by The Oregonian (Portland, OR),
"Beautiful, grotesque, graceful, and exceedingly well-executed. People write their whole lives in the hope of coming up with just one sentence that rises to the level of this book....It's a remarkable achievement."
by Meghan O'Rourke, The New York Times Book Review,
"In Veronica, as ever, Gaitskill's brand of brainy lyricism, of acid shot through with grace, is unlike anyone else's. And it constitutes some of the most incisive fiction writing around."
by Boston Globe,
"Gaitskill taps into a deeper vein of emotional force, and with vivid language and an absorbing architecture, she delivers her most affecting, sophisticated work to date."
by Janet Maslin, The New York Times,
"Beauty and ugliness do battle in Veronica, not only within the minds of its tormented characters but also on the page. Ms. Gaitskill writes so radiantly about violent self-loathing that the very incongruousness of her language has shocking power."
by Entertainment Weekly,
"Don't read this book for its disjointed plot, but for Mary Gaitskill's sensuous yet precise language and her tough portrait of a bygone age. (Grade: A-)"
by Kirkus Reviews,
"[R]avishing....A gorgeous, articulate novel that is at once an unflinching meditation on degradation and a paean to deliverance."
by Booklist (Starred Review),
"[A] raw-nerves novel that is at once elegiac, funny, and life affirming."
by The Washington Post,
"Gaitskill's implacable refusal of sentimentality is her great strength — no group hugs here, just baleful understanding."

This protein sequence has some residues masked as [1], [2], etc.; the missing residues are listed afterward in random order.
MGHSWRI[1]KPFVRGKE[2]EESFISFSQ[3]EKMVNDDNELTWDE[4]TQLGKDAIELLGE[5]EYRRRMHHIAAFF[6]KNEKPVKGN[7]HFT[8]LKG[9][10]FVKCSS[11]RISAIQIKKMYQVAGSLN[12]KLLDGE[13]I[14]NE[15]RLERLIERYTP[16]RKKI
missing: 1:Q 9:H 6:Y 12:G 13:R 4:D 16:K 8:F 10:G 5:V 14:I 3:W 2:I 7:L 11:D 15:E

by Miami Herald,
"While the book occasionally gives off emotional sparks and affixes apt impressions to well-drawn scenes, its rehashed plot and herky-jerky structure are millstones around the reader's neck."
Alison and Veronica meet amid the nocturnal glamour of 1980s New York: One is a young model stumbling away from the wreck of her career, the other an eccentric middle-aged office temp. Over the next twenty years their friendship will encompass narcissism and tenderness, exploitation and self-sacrifice, love and mortality. Moving seamlessly from present and past, casting a fierce yet compassionate eye on two eras and their fixations, the result is a work of timeless depth and moral power.
Powell's City of Books is an independent bookstore in Portland, Oregon, that fills a whole city block with more than a million new, used, and out of print books. Shop those shelves — plus literally millions more books, DVDs, and gifts — here at Powells.com.